The Crown Princess can float a maximum of 3,150 passengers and 1,200 crew members – a community equal to the population of Oliver, B.C. On a clear Caribbean day, however, with blue skies and an empty horizon in every direction, my sister and I agree even a 113,000-ton cruise ship feels strangely insignificant. (Conversely, the hallway leading to our cabin seems endless.)

While passengers relax, hard-working crew members from all over the world (few North Americans) labour without seeing their families for months. They keep in touch through e-mail and satellite phone calls. Pat and I enjoy joking with George, the Romanian steward who keeps our cabin in pristine condition. Eli, from the Philippines, carefully serves our champagne dinner on the balcony. We ask, so he tells us of his young son at home, whom he frequently calls but only sees for a few months each year.
Proud of their work, crew members are energized by the perfect results of a surprise inspection by the U.S. Department of Health in St. Thomas. Feeding more than 4,000 people daily with consistently high quality meals requires intricate planning, scrupulous attention to food safety and downright hard work. In the largest galley, half-barrel-sized stainless steel pots brew beef and chicken stocks overnight for the next day’s recipes. Our nine-day cruise uses 35,000 eggs, 11,000 litres of milk, 2,500 kilograms of bacon, 12,000 lobster tails,10,000 kilograms of breakfast cereals, 10,000 kilograms of various melons and 35,000 bottles or cans of beer. Fresh ingredients are loaded in New York and other ports when needed. Each day, 52 men load 70,000 dishes and 21,500 glasses into the dishwashers. Leftovers scraped onto a conveyer belt are pulverized and incinerated. Nothing, we’re told, goes overboard.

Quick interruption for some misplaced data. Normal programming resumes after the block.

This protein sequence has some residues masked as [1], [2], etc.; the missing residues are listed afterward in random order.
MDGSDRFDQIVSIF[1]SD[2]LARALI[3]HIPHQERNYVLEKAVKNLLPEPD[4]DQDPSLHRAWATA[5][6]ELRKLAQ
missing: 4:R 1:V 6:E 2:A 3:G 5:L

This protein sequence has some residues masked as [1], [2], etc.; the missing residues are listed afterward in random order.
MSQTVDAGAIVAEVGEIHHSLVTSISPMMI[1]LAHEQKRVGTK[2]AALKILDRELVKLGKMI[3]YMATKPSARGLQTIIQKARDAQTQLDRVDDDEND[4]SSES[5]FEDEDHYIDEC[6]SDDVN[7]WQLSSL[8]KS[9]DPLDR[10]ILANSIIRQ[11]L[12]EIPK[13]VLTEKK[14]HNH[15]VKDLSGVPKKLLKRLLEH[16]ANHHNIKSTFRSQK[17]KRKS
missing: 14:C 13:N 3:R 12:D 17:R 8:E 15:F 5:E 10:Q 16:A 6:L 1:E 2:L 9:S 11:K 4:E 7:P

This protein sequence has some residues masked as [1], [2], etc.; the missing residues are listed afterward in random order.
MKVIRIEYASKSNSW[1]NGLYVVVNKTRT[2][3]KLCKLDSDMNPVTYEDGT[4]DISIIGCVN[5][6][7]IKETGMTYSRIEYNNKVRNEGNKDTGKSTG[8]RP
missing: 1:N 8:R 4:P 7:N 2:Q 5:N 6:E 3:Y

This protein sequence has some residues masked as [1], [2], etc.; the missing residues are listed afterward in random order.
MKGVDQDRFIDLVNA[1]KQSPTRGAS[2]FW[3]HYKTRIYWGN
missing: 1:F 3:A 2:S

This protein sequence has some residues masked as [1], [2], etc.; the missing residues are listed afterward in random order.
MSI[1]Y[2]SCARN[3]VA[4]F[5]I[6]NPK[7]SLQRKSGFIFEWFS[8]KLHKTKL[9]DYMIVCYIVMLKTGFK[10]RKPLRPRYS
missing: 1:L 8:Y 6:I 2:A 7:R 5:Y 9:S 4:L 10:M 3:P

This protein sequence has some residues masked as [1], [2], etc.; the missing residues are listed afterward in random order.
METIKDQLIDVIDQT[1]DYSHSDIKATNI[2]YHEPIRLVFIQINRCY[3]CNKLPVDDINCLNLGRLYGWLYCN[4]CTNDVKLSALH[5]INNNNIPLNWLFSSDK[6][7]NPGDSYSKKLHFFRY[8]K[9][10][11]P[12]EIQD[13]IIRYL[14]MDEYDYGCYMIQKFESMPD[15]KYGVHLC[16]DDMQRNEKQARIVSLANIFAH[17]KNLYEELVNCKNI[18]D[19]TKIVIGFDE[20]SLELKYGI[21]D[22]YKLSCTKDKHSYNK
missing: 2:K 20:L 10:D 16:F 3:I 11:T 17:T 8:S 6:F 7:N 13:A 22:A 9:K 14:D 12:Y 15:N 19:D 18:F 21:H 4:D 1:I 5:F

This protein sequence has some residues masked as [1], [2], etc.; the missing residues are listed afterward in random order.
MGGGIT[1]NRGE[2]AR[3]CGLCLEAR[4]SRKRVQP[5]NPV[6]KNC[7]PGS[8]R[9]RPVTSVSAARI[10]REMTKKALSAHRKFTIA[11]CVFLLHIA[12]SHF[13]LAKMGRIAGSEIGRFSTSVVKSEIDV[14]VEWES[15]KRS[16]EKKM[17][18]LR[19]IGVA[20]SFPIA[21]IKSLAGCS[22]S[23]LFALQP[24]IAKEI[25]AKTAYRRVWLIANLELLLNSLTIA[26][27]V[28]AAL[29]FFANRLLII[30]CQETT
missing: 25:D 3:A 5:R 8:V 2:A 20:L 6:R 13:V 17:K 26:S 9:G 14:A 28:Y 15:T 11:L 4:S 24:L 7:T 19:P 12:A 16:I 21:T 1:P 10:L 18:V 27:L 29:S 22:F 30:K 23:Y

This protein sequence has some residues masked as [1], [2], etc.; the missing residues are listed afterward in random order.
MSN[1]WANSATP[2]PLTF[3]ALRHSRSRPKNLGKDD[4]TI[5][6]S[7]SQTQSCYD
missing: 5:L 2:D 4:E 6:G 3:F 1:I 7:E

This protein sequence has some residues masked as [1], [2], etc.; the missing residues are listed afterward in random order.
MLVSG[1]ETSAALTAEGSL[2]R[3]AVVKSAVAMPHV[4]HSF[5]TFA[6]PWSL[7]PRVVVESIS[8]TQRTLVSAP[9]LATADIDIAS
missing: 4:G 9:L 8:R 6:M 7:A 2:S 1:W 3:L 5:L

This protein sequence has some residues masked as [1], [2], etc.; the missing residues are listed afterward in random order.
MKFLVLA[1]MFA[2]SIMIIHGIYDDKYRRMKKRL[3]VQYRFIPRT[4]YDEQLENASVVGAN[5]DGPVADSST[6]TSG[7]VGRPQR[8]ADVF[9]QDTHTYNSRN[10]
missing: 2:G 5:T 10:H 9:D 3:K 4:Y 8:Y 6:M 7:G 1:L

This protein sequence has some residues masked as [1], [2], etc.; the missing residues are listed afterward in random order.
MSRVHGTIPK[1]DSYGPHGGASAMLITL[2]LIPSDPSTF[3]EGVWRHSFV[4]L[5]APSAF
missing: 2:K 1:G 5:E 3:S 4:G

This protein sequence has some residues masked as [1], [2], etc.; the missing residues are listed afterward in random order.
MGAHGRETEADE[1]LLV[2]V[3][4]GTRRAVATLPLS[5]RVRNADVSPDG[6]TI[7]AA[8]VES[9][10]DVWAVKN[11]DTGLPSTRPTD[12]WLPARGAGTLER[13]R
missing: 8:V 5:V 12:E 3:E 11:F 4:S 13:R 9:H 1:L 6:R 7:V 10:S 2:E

In spite of all the pampering, some passenger or crew member inevitably needs medical care. The medical centre is essentially a seven-bed hospital small-town officials would envy for its laboratory, one-bed intensive care unit and two-bed wards that include an isolation ward. Its two doctors and four nurses all have emergency room and cardiac care experience. Modern communications allow consultations with far-off specialists if necessary.

Dr. Frederik Le Grange opens a door to show me the emergency “ambulance” – a well-equipped gurney that a doctor and trained staff can rush to an afflicted passenger. Ill passengers may be transferred to hospital on shore if those facilities at least equal the ship’s medical centre. I find myself thinking that while it’s comforting to know the medical centre offers good care, I’m glad I have travel insurance that will cover costs should the need arise.

We never feel crowded because there are so many areas to enjoy: several pools, restaurants, cafés, casino, lounges, library, art gallery, shops, poolside movies, a two-storey spa and a piazza-style atrium at the centre of the ship. Even so, we quickly learn to be seated early for popular events such as the shows in the US$22 million state-of-the-art Princess Theater.